Confession time. I’ve never been able to remember the cryptic gestures necessary to invoke Split View and Slide Over on the iPad. In part, that’s because I find using the iPad slower and clumsier than using the Mac, so whenever I might need Split View, in particular, I just switch to a Mac. If I can’t remember these gestures among the myriad other bits of Apple tech trivia that fill my brain, I have to assume that people less enmeshed in their Apple devices can’t either.
I don’t know that iPadOS 15 will cause me to do more of my work on the iPad—the apps I need just aren’t equal to their Mac equivalents—but I’m thoroughly pleased by Apple’s changes to multitasking. Most notably, you no longer have to remember arcane gestures!
iPadOS Multitasking Views
First, a quick recap: if you haven’t been able to remember the esoteric multitasking swipes, you probably don’t remember what views they enable.
- Split View lets you put two apps—or two windows from the same app—onscreen simultaneously, with a black divider bar whose handle you can drag to change the percentage of the screen devoted to each app. Split View is useful when you need to work in one app while referring to content in another or when transferring data between apps.
- Slide Over positions an app—or a stack of apps you can swipe through—as a floating window on either the right or left edge of the screen. A swipe to the edge of the screen hides it, and a swipe from that edge reveals it again. You can also drag it (from an edge of the window) from one side to the other and swipe between multiple Slide Over apps using the bar at the bottom. Slide Over is helpful for a quick reference to your calendar or to-do list or for maintaining a Messages or Slack conversation while working on something else.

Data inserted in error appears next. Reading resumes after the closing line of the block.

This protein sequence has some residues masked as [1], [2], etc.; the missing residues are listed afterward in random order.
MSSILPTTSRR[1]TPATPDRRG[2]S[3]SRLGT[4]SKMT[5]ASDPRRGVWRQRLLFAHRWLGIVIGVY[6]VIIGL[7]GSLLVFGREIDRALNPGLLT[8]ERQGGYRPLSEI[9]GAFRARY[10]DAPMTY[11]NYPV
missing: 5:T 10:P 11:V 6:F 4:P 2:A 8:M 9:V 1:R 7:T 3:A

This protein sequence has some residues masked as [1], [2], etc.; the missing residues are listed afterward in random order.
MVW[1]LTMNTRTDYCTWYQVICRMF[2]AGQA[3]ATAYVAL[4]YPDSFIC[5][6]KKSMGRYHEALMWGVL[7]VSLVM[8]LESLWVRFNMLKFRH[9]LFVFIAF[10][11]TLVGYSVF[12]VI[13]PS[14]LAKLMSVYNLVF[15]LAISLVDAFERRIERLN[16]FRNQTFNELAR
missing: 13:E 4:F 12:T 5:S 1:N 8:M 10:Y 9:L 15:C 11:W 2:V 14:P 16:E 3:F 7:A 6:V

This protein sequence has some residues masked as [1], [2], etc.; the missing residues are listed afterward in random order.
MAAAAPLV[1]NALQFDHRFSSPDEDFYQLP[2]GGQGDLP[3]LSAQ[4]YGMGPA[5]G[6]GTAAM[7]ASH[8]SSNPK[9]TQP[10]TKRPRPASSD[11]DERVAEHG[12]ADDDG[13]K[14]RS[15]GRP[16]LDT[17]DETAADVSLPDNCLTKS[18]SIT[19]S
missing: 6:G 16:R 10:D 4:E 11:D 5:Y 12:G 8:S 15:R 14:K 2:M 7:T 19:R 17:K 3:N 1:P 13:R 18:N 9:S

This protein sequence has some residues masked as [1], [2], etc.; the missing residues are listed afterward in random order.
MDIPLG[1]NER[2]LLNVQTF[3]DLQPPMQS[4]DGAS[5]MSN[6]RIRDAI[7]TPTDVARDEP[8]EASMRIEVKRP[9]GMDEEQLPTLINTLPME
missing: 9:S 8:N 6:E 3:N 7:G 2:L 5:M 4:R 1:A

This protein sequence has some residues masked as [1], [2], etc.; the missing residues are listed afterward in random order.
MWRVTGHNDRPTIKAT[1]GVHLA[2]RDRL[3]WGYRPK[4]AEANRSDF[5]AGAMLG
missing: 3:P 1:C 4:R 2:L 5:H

- Center window, which is new to a few apps in iPadOS 15, centers a single app window on top of the current full-screen app. Center window can be helpful for viewing or editing a particular message in Mail or note in Notes without changing the background context. For that, it relies on the new shelf, described below.
In what we can hope is an acknowledgment that gestural interfaces suffer from discoverability and memorability problems, Apple added two new visible interface elements to expose multitasking options—the Multitasking menu and the shelf—and radically changed the App Switcher to facilitate multitasking. Here’s how you use these features.
Change Views with the Multitasking Menu
The most significant improvement to multitasking in iPadOS 15 is the new multitasking ••• control that appears in the top center of every window, whether it’s in full screen, Split View, Slide Over, or center window.
Note that when you’re in Split View, the multitasking control in one of the Split View windows features a gray border (below left) that indicates which of the two views is active—in other words, which one will receive keystrokes if you start typing.
Tap the multitasking control to reveal the Multitasking menu, which has three (or four, if you’re in a center window) icons. The icon with a gray circle around it indicates the current mode you’re in (above left, showing Split View). Tap one of the other icons to put the current app into that mode. From left, they are:
• Full Screen: The most common scenario is that you’ll tap the multitasking control when only a single app is showing. In that situation, the full screen icon is selected, and you can tap the Split View icon or Slide Over icon to put the current app into those modes. When you have an app in Split View or Slide Over, tap the full-screen icon to make that app take over the entire screen.